FANTASTIC VOYAGE: 20 thoughts of 2020


Here are an assortment of my thoughts, some serious, some not, about the past year:

• Skills I gained this year: I am better at teleconferencing, gardening and washing my hands.

• If someone from 2019 told me those were the skills I would acquire, I would’ve been really confused.

• I actually don’t think the Japanese government’s response to the pandemic was significantly better than the U.S. Rather, the willingness of the people to comply with suggestions to wear masks and to limit travel made all the difference.

• In fact, the Japanese government got cocky and implemented a national travel campaign to encourage tourism to prop up the economy, which later backfired as cases increased.

• Japanese culture in general has probably helped slow the spread, since bowing is more common than handshakes and hugs.

• To be fair though, cautious people in the U.S. are much more careful than people in Japan. I don’t know anybody here that wipes their groceries or mail down, and curbside pickup from the supermarket is not available.

• But people that don’t take precautions in America work really hard at not taking those precautions.

• In the early stages, there were various shortages here ranging from toilet paper to instant noodles. Frozen foods and instant noodles were largely popular since school was canceled, and yet many parents still had to go to work.

• My hope is that there won’t be a bunch of 12-year-olds with high blood pressure in a few years.

• Here’s a random pro tip: If you are in a public setting and you absolutely must cough, you can try to cover up the sound by farting loudly.

• This year was actually great for me because I could spend more time with my kids.

• But this year was long for my kids, because they had to spend more time with me.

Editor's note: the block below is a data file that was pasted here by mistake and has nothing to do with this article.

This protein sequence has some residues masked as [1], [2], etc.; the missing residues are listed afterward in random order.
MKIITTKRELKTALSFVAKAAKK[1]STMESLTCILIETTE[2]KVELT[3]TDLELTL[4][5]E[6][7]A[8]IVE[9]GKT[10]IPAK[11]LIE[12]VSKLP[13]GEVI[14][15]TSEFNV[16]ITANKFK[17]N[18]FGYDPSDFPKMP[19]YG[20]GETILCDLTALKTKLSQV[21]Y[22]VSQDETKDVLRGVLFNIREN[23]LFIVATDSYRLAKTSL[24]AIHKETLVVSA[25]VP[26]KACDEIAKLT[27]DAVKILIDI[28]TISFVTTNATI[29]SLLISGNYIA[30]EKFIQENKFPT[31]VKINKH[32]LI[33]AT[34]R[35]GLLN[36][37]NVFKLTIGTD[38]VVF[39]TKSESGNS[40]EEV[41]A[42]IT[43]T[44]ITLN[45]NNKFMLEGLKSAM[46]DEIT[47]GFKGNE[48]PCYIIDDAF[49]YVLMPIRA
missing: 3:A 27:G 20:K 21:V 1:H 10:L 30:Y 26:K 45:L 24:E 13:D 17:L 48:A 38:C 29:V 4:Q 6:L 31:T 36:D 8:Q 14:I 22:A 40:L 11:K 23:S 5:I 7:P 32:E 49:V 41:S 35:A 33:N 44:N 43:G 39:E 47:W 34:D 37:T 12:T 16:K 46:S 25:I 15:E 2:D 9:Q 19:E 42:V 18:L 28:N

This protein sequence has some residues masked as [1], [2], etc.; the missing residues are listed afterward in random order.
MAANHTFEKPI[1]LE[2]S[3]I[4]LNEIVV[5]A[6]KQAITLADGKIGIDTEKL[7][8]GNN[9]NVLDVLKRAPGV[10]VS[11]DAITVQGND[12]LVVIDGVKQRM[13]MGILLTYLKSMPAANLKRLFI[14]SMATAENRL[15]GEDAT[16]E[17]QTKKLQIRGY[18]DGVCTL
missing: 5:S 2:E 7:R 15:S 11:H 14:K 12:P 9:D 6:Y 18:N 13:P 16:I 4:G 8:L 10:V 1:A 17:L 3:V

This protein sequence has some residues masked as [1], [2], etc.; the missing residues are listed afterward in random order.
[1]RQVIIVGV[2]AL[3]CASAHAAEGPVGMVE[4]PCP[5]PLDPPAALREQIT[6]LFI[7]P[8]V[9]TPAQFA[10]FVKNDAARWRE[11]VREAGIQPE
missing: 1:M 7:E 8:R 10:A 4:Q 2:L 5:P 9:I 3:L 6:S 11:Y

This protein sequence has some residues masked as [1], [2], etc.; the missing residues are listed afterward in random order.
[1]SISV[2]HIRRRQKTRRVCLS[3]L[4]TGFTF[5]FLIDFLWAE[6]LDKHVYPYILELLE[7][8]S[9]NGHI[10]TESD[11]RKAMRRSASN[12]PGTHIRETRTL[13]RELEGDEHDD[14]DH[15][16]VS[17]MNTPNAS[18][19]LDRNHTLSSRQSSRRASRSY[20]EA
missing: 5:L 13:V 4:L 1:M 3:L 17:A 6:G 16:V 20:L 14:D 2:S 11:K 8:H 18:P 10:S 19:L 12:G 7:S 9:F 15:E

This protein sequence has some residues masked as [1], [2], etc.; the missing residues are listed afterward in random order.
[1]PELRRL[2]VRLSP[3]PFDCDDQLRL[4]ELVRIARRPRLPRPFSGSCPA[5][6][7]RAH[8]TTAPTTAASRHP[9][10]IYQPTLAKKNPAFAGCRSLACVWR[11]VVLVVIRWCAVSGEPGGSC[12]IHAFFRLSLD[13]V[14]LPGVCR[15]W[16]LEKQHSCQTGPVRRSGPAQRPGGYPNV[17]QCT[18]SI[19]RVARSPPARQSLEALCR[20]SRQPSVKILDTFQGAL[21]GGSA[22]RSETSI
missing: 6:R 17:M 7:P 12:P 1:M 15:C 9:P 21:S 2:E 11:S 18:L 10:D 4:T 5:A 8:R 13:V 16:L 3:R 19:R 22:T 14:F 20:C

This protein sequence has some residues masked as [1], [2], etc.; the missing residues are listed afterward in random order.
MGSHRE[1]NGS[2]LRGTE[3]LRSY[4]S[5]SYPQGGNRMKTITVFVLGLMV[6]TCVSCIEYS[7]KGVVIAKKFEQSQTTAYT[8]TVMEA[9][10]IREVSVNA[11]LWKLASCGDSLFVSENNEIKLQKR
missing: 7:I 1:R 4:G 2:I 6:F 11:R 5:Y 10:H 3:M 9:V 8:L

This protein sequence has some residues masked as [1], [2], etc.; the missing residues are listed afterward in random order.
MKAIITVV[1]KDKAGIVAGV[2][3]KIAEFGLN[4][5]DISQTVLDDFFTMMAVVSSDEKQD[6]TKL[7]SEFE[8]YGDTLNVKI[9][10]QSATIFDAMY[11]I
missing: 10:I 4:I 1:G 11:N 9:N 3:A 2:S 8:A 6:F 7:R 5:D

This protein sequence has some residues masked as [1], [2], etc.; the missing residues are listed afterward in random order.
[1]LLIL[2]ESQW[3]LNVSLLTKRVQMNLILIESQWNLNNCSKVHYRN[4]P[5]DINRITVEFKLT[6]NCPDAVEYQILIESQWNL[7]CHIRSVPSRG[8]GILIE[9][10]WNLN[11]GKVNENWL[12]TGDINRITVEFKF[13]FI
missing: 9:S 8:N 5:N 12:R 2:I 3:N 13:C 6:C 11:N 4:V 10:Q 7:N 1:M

• A student I teach caught COVID-19 (he fully recovered), and I was able to get tested the next day, and got the (negative) results by that evening. Despite the minimal amount of testing in Japan, they do a good job with it.

• I was talking to a family with a 101-year-old grandmother in the household. They noted that while she had lived through both pandemics, she was too young to be aware of the Spanish flu, and too old to understand the effects of COVID-19.

• On the positive side of the pandemic, I’ve seen an amazing burst of creativity from friends and family. Whether it’s artists picking up brushes or dusting off cameras, sourdough-making culinary aficionados, or historians putting their knowledge out into the podcast universe, I’ve never seen such a deluge of new ventures, or old ventures revisited as this year.

• As for myself, I managed to read about 20 books this year, way more than I’ve ever read before in a 12-month span.

• That being said, at 700-plus pages for volume 1, Former President Barack Obama’s book “A Promised Land,” aka “Barack Obama – Barack Obama-ing,” proved that you can get too much of a good thing.

• Because of all the mask wearing, I’ve taken to smiling with my whole face, so that even if the other person can’t see my mouth, they know that I’m smiling and being friendly.

• One day when the pandemic is over and we all put away our masks, I’m going to walk around looking like I’m deranged.

• This year has been very challenging, but I hope we can all move forward into the next year occasionally serious, occasionally silly, but always moving forward and never forgetting the people that make life worth living. Have a happy and safe 2021!

Jeff Asai, a Yonsei who grew up attending the San Jose Betsuin Buddhist Church, writes from the town of Asuka, Nara Prefecture, where he serves as an assistant minister at a Jodo-shu temple, Jokokuji, teaches English and lives with his wife Yae Hosokawa with their children Madoka and Yui. He can be reached via e-mail at

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